While many VCs are consolidating their position in the market, Paris-based Viventures is going against the grain and expanding at a rapid rate. Last month, the firm extended its business activities to incorporate the UK market with the opening of an office in Reading. More recently, the firm has ventured into the Nordic region, (see venture capital news this issue) signing an agreement with Stockholm-based CGT Equity Advisors to work as independent advisors.
As well as targeting European investments half of Viventures portfolio is made up of companies based in Europe the firm also has an international reach with offices in San Francisco in the US and Singapore. In line with its global investment strategy, Viventures Partners works together as a single worldwide team, helping portfolio companies penetrate markets worldwide.
Managing general partner, Jean-Pascal Tranie has been associated with Vivendi since 1989 when he worked in various capacities in the energy services division including CEO of the German business unit, general manager of Vivendi’s cable networks division and director of multimedia for Cegetel, Vivendi’s telecommunications arm. He has been involved with Viventures since its inception in 1998. He secured capital commitments from US and European industrial and financial investors and put together a team of investment managers to launch Viventures with 18 limited partners and a portfolio of 49 companies, and now Viventures 2, which has over 30 limited partners and 14 portfolio companies to date. Tranie talks to EVCJ about the company’s strategy and plans for the future.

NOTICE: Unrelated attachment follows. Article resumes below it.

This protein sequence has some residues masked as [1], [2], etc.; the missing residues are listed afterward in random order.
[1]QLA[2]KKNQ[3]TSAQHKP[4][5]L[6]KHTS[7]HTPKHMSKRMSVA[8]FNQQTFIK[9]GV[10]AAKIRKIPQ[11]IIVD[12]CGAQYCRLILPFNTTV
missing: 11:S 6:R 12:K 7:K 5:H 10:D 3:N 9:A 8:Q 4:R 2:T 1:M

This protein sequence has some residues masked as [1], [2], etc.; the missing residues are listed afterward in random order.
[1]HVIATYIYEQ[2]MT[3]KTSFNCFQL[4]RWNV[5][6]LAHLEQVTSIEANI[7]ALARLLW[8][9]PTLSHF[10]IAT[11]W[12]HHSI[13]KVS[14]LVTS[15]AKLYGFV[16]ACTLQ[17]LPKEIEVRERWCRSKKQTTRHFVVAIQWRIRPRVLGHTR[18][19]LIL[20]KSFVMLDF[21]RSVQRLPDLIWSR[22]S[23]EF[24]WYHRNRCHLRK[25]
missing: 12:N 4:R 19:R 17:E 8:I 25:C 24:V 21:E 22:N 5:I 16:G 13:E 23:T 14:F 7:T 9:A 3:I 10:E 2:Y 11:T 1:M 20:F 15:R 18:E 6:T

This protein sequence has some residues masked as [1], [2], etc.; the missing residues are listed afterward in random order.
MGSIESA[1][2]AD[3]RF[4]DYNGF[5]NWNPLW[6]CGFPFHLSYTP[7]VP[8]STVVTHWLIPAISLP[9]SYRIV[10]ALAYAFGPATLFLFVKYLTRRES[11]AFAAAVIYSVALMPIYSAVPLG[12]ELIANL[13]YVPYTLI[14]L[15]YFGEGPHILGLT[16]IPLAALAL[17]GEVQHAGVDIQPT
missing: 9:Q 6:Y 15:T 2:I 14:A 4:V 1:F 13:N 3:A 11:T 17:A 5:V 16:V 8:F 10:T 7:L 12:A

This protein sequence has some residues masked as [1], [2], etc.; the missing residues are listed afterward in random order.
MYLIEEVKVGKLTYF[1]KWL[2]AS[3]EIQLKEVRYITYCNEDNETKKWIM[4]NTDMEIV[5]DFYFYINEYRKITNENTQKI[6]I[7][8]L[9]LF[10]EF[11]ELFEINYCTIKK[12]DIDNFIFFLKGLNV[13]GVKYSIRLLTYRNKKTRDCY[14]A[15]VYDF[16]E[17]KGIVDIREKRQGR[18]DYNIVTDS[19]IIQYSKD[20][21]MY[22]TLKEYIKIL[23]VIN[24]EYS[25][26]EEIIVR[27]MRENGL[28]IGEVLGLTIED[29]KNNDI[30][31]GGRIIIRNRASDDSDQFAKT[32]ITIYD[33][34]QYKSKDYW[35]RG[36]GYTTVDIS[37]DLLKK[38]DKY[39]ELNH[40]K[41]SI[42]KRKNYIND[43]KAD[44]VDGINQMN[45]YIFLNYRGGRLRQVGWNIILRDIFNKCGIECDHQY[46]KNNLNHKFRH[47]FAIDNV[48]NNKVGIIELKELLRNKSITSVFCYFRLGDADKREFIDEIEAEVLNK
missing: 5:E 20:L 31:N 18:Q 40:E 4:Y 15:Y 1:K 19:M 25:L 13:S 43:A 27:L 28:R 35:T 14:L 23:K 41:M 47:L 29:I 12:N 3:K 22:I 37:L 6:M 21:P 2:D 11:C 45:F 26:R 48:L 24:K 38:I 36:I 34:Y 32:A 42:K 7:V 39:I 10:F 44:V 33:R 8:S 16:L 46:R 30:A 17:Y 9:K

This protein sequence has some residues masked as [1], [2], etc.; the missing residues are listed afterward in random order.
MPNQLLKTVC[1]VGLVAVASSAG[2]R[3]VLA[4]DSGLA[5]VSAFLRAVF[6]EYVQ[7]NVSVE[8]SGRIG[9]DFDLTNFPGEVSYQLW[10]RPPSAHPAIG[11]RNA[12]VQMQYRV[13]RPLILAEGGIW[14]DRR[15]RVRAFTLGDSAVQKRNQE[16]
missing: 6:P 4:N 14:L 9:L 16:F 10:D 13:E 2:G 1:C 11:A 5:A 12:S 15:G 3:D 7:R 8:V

Viventures has chosen the mature UK and Nordic markets as target areas for expansion. Will you face difficulties with the high level of competition fighting for deals?